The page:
Additionally, imaging of the prefrontal cortex in those with Functional Neurological Symptom Disorder (Conversion Disorder) shows that a person with paralysis due to the disorder does attempt to move the paralyzed area of the body but is unable to—thus proving that the patient is not faking their issues; rather they are prohibited from completing the action they wish due to a disconnect in the brain regions responsible for making a connection between conscious will and the ability to act it out.[4]

The Sociocultural Perspective

It has been found that those with lower socioeconomic status (SES), education, and history of abuse are more likely to develop DID and other somatic disorders. Many authors have found the occurrence of conversion to be more frequent in rural, lower socio-economic groups, where technological investigation of patients is limited and individuals may be less knowledgeable about medical and psychological concepts.

African woman and her child.

Figure 2. Familial, societal, and cultural factors may contribute to trauma and people’s response to it, which can lead to disorders such as DID.

DID can be found in all cultural settings. Even though it is common thought that childhood abuse or trauma is a prerequisite to experiencing this disorder, there still needs to be suitable environmental factors in which this disorder can evolve, usually one defined by a home context in which there is denial, boundary violations, reality distortions, paranoia, and narcissism; in many cases, these negative traits are what makes up the family dynamics, including tyrannical and/or unfair traditions that further the issues. However, it is important to note that familial systems are only a small part of a greater context with society and culture. For example, in South Africa, some communities may find that dissociation is necessary for survival when these areas are plagued with mixed messages and there is major cultural and societal conflict (versus inner psychological conflict).[5]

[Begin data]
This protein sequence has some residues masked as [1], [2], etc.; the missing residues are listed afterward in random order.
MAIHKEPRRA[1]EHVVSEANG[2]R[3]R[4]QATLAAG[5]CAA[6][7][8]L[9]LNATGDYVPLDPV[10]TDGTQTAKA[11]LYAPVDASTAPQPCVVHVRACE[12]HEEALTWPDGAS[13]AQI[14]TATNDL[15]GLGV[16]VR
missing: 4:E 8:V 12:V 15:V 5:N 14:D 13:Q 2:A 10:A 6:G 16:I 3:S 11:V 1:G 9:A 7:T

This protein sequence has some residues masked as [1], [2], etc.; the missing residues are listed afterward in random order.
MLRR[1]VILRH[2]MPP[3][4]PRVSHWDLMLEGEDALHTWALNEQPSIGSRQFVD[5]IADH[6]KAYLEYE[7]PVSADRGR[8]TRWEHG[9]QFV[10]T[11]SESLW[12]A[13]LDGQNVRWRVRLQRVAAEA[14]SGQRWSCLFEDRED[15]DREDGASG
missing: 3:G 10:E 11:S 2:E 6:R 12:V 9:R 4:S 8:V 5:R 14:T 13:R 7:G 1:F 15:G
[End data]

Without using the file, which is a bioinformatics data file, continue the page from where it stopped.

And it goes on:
Try It

  1. Şar, V., Dorahy, M. J., & Krüger, C. (2017). Revisiting the etiological aspects of dissociative identity disorder: a biopsychosocial perspective. Psychology research and behavior management, 10, 137–146.
  2. Alexis Bridley and Lee W. Daffin Jr. (2018, January 5). Essentials of Abnormal Psychology.
  3. Radulovic, J., Lee, R., & Ortony, A. (2018). State-Dependent Memory: Neurobiological Advances and Prospects for Translation to Dissociative Amnesia. Frontiers in behavioral neuroscience, 12, 259.
  4. Ali, S., Jabeen, S., Pate, R. J., Shahid, M., Chinala, S., Nathani, M., & Shah, R. (2015). Conversion Disorder- Mind versus Body: A Review. Innovations in clinical neuroscience, 12(5-6), 27–33.
  5. Şar, V., Dorahy, M. J., & Krüger, C. (2017). Revisiting the etiological aspects of dissociative identity disorder: a biopsychosocial perspective. Psychology research and behavior management, 10, 137–146.